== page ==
The other big thing that the BlackBerry storm has going for it is all the applications that you can install. I could spend a long time detailing all the ones I’ve started to use such as YouTube, Facebook and Flickr but I’ll just go into detail on one spectacular application – Google Maps. The storm has a GPS built in which when combined with google maps as you know it on a PC and a touch screen makes for a wonderful navigation aid. You simply run the maps application and it will tell you where you are. You can then enter a destination and it will give you walking or driving directions. You can then check your progress as your actual position is replotted on the map as you move. If you are in the habit of getting lost or don’t have a good enough memory to recall the directions you printed off the computer without continuously getting said print out from your pocket to check, this application will really make your day.
So are there any negative points? Well not many is the short answer. The long answer includes the inability to rotate photos taken with the on-board camera (thus making uploading portrait pictures on the move impossible), the battery life (I’ve not managed to get more than a days use out of the storm without an overnight charge) and the odd thing that happens when the battery runs down completely.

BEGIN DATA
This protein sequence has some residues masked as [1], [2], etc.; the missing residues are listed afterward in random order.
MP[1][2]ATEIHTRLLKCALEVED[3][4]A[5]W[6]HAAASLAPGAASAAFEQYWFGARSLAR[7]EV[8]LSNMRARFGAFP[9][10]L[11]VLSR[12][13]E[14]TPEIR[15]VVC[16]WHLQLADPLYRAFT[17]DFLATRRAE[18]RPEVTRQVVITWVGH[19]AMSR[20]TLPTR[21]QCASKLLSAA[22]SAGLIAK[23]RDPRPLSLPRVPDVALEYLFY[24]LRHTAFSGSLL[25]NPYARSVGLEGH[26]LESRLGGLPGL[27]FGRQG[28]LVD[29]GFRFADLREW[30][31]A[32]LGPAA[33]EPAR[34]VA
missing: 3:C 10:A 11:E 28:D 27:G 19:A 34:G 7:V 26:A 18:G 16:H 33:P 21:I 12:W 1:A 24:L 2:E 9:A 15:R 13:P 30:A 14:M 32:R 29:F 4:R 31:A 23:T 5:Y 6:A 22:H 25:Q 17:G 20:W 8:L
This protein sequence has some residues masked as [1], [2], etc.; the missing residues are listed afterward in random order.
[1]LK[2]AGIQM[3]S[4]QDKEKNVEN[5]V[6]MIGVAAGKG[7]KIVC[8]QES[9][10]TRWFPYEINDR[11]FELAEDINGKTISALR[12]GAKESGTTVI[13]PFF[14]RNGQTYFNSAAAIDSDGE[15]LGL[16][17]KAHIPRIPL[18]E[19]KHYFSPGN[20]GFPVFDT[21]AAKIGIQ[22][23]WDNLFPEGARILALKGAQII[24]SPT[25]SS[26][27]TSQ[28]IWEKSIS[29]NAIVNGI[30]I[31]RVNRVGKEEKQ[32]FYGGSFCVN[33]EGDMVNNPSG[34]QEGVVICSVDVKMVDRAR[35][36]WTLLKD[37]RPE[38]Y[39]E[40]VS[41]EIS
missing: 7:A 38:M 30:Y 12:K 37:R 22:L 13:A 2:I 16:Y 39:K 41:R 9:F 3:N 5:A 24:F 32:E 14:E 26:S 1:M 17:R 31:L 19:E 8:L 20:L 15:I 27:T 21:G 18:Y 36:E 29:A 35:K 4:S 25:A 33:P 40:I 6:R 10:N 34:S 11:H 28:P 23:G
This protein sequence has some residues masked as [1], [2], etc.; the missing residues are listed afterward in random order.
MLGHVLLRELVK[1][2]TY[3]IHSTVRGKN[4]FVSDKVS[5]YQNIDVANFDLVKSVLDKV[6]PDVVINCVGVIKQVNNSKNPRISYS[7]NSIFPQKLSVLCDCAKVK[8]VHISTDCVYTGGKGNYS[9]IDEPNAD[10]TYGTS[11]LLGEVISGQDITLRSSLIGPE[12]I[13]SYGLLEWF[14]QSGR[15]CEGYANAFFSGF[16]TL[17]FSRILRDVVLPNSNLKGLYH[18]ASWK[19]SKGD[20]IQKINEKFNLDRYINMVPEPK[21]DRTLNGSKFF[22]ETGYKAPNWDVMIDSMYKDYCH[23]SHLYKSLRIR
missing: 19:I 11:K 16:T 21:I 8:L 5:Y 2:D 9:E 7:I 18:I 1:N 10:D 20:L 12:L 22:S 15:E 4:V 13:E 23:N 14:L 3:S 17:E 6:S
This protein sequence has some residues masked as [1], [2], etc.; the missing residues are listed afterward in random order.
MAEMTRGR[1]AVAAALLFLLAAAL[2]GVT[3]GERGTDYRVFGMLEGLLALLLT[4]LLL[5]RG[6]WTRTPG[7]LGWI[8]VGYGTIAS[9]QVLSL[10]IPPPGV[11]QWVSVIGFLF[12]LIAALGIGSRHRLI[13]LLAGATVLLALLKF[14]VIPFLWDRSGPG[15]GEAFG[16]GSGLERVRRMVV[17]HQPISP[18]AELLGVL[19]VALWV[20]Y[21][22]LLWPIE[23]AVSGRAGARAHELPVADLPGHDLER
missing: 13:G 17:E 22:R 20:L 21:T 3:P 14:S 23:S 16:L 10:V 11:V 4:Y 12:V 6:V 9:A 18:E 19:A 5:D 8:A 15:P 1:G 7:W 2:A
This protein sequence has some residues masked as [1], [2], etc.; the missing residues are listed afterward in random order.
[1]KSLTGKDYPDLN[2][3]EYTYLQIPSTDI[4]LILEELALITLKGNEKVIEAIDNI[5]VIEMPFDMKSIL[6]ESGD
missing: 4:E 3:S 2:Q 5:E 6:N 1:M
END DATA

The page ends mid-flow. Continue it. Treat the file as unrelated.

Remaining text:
The other night I forgot to charge my storm and woke up to find it off and unable to be powered up. I connected it to the charger and found that I couldn’t switch it on; I was simply presented with a charging symbol on the screen and an unresponsive set of buttons. The only way I could find to switch it on was to charge for 5 minutes, remove the charger, power on normally and then reconnect the charger when I got to the home screen. The turmoil wasn’t over though. I found that the storm refused to activate radio features (GSM, GPRS etc.) because the battery was too low, even though I had the phone hooked up to the charger. It wasn’t until the phone had charged to 10% that I could use the phone normally when hooked up to the charger. Although I don’t imagine this happening very often as I usually remember to charge up, I found this an unnecessary pain in the ass; every phone I have had until this one could be both switched on and used fully when hooked up to the charge. If I’m simply operating the phone incorrectly feel free to let me know but the instruction manual and google came up with nothing.
That aside though I’m very happy with the BlackBerry Storm. It is by far the best phone I have ever had and it has all the responsiveness and features I could possibly need. I’ve even found some novel uses for it – stand by for my forthcoming article on photo blogging!